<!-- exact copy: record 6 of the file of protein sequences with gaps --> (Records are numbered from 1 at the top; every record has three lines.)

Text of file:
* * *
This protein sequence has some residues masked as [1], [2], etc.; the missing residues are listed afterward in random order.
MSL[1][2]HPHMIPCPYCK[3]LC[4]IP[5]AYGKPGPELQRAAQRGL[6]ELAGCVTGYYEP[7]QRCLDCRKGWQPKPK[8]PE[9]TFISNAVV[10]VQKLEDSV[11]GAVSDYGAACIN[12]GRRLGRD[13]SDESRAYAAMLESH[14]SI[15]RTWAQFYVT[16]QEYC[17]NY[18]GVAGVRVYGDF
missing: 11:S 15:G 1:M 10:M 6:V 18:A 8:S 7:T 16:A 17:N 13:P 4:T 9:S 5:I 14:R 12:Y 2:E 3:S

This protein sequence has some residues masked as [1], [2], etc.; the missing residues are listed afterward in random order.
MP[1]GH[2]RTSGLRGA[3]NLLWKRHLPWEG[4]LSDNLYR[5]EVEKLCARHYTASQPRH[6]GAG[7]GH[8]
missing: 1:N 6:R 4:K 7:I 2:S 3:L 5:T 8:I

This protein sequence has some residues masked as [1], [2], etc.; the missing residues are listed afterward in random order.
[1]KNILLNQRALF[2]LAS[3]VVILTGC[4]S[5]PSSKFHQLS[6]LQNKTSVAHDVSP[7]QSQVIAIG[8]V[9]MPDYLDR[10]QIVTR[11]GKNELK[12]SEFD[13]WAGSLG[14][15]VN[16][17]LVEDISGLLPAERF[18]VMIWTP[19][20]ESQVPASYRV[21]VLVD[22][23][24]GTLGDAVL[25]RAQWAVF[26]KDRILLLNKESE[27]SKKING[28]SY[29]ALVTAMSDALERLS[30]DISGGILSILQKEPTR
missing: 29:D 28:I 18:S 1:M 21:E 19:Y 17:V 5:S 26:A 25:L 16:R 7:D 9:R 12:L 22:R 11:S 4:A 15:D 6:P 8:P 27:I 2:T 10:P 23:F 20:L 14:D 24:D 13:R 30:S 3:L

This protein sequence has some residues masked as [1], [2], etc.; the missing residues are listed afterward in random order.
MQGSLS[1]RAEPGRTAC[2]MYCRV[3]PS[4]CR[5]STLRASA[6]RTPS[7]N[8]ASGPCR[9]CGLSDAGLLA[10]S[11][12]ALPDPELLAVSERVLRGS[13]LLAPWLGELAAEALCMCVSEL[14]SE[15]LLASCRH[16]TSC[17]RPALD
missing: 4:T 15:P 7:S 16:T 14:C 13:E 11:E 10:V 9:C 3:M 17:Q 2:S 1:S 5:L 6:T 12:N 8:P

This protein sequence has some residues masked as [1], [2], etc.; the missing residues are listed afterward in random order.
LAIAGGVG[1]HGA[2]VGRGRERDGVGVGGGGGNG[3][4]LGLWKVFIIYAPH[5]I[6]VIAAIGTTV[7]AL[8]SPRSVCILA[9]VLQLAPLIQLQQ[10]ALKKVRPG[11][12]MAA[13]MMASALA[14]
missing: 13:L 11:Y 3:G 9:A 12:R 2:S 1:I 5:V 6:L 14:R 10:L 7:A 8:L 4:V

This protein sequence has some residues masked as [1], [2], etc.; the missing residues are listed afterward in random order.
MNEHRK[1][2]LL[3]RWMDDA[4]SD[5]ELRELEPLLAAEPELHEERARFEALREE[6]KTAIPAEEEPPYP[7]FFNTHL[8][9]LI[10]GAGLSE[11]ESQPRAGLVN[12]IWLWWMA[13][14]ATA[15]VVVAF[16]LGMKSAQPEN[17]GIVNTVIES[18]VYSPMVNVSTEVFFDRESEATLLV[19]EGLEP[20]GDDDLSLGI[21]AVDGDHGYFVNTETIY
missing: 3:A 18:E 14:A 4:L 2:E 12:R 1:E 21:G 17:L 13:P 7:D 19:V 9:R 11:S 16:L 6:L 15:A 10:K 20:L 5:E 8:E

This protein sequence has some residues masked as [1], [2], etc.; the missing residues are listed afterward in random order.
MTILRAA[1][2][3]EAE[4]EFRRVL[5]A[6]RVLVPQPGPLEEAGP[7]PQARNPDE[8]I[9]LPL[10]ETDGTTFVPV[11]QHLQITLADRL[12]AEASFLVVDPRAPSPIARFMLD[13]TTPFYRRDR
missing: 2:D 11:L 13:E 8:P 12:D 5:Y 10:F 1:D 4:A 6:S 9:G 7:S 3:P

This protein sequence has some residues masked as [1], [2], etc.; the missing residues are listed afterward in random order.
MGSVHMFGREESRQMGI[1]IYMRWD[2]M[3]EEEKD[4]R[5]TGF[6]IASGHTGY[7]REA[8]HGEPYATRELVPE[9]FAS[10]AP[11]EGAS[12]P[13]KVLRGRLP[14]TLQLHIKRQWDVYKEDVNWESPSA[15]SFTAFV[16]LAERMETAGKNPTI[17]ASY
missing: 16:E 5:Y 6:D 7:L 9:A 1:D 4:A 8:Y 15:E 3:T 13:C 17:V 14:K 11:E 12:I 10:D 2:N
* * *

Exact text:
This protein sequence has some residues masked as [1], [2], etc.; the missing residues are listed afterward in random order.
MNEHRK[1][2]LL[3]RWMDDA[4]SD[5]ELRELEPLLAAEPELHEERARFEALREE[6]KTAIPAEEEPPYP[7]FFNTHL[8][9]LI[10]GAGLSE[11]ESQPRAGLVN[12]IWLWWMA[13][14]ATA[15]VVVAF[16]LGMKSAQPEN[17]GIVNTVIES[18]VYSPMVNVSTEVFFDRESEATLLV[19]EGLEP[20]GDDDLSLGI[21]AVDGDHGYFVNTETIY
missing: 3:A 18:E 14:A 4:L 2:E 12:R 1:E 21:G 17:L 13:P 7:D 19:V 9:R 11:S 16:L 6:L 15:A 10:K 20:L 5:E 8:E